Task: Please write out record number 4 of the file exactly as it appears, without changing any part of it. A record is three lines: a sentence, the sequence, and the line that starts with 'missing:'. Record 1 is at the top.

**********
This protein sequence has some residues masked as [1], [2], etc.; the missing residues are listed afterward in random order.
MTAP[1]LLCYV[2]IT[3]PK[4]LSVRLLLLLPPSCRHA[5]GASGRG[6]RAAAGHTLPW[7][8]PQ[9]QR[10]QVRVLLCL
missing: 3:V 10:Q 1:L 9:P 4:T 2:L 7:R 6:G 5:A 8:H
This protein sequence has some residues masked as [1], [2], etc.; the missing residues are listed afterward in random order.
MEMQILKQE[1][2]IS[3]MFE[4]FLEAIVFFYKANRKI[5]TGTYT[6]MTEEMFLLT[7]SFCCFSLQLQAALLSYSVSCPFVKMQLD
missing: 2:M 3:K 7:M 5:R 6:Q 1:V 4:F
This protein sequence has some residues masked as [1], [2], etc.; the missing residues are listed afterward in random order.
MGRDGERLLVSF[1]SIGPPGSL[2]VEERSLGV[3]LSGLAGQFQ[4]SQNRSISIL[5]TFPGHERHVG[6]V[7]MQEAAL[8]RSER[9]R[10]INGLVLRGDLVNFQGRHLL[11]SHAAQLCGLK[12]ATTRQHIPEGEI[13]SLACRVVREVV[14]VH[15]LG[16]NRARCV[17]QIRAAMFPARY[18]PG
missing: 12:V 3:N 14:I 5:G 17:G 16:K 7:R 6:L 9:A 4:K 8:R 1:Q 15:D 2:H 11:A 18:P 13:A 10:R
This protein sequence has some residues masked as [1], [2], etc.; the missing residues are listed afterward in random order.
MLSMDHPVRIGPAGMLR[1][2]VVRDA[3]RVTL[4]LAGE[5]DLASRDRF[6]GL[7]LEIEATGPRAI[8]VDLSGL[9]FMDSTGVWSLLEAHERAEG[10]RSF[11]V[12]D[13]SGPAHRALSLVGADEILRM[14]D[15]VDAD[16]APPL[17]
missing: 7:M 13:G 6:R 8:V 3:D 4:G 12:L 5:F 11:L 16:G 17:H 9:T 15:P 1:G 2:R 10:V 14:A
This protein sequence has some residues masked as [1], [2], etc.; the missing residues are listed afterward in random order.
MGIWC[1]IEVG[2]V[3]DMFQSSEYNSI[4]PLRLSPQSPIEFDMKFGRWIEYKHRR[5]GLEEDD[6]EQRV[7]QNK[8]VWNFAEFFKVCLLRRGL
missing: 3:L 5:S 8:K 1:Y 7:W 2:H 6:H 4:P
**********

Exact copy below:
This protein sequence has some residues masked as [1], [2], etc.; the missing residues are listed afterward in random order.
MLSMDHPVRIGPAGMLR[1][2]VVRDA[3]RVTL[4]LAGE[5]DLASRDRF[6]GL[7]LEIEATGPRAI[8]VDLSGL[9]FMDSTGVWSLLEAHERAEG[10]RSF[11]V[12]D[13]SGPAHRALSLVGADEILRM[14]D[15]VDAD[16]APPL[17]
missing: 7:M 13:G 6:R 8:V 3:D 4:G 12:L 5:F 11:L 16:G 17:H 9:T 15:P 1:G 2:R 10:V 14:A